Armed against each other and
To him turned as for their fate,
Waited a signal of his hand.
He sat between them, hushed them still,
Made arbiter his iron will;                               
Ei si nomò: due secoli,
l'un contro l'altro armato,
sommessi a lui si volsero,
come aspettando il fato;
ei fe' silenzio, ed arbitro
And disappeared; his empty days                    s'assise in mezzo a lor.
Mured within that narrow bound,
Mark for envy's fiercest rays,
Pity's sympathy profound,
Inextinguishable hate,
And love unsubdued by fate.                          
E sparve, e i dì nell'ozio
chiuse in sì breve sponda,
segno d'immensa invidia
e di pietà profonda,
d'inestinguibil odio
As on the shipwrecked sailor's head                e d'indomato amor.
The wave is wrapped and weighs him down,
The wave upon whose lofty spread
His strained sight was lately thrown,
Scanning to discern once more
The distant and evading shore;                        
Come sul capo al naufrago
l'onda s'avvolve e pesa,
l'onda su cui del misero,
alta pur dianzi e tesa,
scorrea la vista a scernere
Such on that soul the massy weight                   prode remote invan;
Of memories descended, when --
How many times! -- he would narrate
What he has been to coming men;
And on the eternal page remained
Fallen the palsied, nerveless hand!                  
tal su quell'alma il cumulo
delle memorie scese.
Oh quante volte ai posteri
narrar se stesso imprese,
e sull'eterne pagine
How oft while day without emprise                  cadde la stanca man!
Sank into sepulchral rest,
Bent to earth his flashing eyes,
Arms enlaced upon his breast,
He stood; from days of other years
Received the assaults of souvenirs;                
Oh quante volte, al tacito
morir d'un giorno inerte,
chinati i rai fulminei,
le braccia al sen conserte,
stette, e dei dì che furono
Reviewed the moving tents of war                    l'assalse il sovvenir!
And vanquished ramparts of the foe
And flashing columns gleam afar
And wavy squadrons charging go
And swift commands impetuous made
And swift obedience displayed.                      
E ripensò le mobili
tende, e i percossi valli,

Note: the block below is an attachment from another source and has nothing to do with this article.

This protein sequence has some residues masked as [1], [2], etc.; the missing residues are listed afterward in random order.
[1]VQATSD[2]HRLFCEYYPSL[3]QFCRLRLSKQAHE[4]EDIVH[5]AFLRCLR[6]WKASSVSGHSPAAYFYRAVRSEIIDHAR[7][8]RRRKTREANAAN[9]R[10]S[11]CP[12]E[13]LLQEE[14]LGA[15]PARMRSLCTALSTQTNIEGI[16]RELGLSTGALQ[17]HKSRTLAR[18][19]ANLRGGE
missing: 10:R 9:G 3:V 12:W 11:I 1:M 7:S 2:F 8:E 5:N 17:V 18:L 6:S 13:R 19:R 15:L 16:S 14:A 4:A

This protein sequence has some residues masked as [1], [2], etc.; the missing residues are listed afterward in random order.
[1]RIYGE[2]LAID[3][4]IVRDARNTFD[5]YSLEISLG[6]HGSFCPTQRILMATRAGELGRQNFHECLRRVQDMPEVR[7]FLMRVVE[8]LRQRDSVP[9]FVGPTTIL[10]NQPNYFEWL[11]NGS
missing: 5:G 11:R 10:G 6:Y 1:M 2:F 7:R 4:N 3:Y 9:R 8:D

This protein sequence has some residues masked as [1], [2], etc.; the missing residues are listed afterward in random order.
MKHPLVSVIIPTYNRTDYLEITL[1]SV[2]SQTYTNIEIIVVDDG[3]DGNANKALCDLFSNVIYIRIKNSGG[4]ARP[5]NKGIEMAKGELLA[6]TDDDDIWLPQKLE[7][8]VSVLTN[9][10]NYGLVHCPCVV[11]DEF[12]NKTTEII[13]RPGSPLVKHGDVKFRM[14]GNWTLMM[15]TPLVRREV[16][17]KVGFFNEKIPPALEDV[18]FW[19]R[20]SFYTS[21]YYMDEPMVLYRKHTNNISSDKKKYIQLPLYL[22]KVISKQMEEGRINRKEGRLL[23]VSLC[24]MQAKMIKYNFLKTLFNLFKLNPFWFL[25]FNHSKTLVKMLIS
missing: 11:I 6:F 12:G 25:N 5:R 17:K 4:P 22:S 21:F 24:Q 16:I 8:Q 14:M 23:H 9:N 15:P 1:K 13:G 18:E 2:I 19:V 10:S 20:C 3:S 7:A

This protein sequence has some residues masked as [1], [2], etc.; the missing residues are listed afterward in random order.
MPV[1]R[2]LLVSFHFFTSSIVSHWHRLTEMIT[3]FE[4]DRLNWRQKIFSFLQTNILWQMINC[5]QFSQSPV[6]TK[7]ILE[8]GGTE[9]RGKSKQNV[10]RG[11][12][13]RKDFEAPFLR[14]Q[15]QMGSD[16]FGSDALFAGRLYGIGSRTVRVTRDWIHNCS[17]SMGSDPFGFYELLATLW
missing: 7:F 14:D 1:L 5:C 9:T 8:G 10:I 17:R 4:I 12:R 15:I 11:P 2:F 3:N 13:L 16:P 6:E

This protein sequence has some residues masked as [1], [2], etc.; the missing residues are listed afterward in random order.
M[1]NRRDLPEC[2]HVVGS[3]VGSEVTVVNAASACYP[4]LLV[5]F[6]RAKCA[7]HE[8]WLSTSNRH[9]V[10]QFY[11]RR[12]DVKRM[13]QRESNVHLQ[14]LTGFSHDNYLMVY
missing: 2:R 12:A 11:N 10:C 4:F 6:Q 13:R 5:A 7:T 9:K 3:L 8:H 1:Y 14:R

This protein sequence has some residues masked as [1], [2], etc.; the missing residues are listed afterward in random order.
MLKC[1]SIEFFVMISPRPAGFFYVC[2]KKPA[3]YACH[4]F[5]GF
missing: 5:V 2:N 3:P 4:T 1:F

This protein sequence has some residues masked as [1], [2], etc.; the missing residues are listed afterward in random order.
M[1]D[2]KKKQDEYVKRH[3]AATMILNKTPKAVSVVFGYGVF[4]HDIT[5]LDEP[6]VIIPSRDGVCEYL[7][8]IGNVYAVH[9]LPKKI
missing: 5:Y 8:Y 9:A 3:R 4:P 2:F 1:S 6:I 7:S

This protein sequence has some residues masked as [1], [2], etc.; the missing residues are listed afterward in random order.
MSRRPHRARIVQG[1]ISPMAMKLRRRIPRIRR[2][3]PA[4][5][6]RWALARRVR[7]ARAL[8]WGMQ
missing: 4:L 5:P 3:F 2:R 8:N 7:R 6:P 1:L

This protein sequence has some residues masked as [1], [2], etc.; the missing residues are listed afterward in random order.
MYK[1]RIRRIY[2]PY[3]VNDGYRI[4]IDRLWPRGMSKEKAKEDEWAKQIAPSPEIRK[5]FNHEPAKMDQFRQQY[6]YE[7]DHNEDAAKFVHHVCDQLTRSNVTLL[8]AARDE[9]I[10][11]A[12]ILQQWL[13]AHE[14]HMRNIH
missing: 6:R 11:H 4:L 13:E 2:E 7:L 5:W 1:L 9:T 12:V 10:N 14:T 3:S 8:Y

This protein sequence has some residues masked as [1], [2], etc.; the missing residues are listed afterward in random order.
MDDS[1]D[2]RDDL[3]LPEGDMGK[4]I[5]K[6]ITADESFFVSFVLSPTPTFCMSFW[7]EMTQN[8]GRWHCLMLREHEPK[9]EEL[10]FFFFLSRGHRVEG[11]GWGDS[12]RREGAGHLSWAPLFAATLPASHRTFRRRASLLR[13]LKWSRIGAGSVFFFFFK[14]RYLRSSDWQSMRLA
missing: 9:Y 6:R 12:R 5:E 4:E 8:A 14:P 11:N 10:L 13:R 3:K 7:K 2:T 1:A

e il lampo de' manipoli,
e l'onda dei cavalli,
e il concitato imperio
Ah, now, methinks, in such a strait                   e il celere ubbidir.
The spirit fell, breathless and riven
By keen despair; but strong and great
Came a pitying hand from heaven
And into more inspiring air
The desperate transported there;                    
Ahi! forse a tanto strazio
cadde lo spirto anelo,
e disperò; ma valida
venne una man dal cielo,
e in più spirabil aere
Led through the flowery paths of Hope             pietosa il trasportò;
To the eternal plains -- the meed
Where guerdons bright, supernal ope,
That loftiest wishes far exceed.
Past glory's trump and brightest glare
Are silence and deep darkness there.              
e l'avvïò, pei floridi
sentier della speranza,
ai campi eterni, al premio
che i desideri avanza,
dov'è silenzio e tenebre
O thou, fair Immortal! beneficent Faith             la gloria che passò.
Accustomed to triumphs, conqueror of death!
This, also, among thy triumphings write;
Since no prouder greatness, no loftier height
Of earth-born glory that mortals can know
Has come to the shame of Golgotha to bow.   
Bella Immortal! Benefica
Fede ai trïonfi avvezza!
Scrivi ancor questo, allegrati;
ché più superba altezza
al disonor del Gòlgota
From these weary ashes, thou                          giammai non si chinò.
Words condemning ban;
God, who fells and lashes now
Lifts and soothes again,
On that lonely dying bed
Soft His heavenly presence shed.                    
Tu dalle stanche ceneri
sperdi ogni ria parola:
il Dio che atterra e suscita,
che affanna e che consola,
sulla deserta coltrice
accanto a lui posò.

The napoleonic ode ‘Il Cinque Maggio’ was written in only three or four days by Alessandro Manzoni who had been deeply moved by Napoleon’s christian conversion on his death-bed  (the news of Napoleon’s death was given on 16th July 1821 and was published in the ‘Gazzetta di Milano’ paper).
Despite the Austrian censorship, this napoleonic ode had a high European circulation  thanks to Goethe who had it published on the German magazine "Ueber Kunst und Alterthum".
The first edition, published by Marinetti, appeared in Turin in 1823.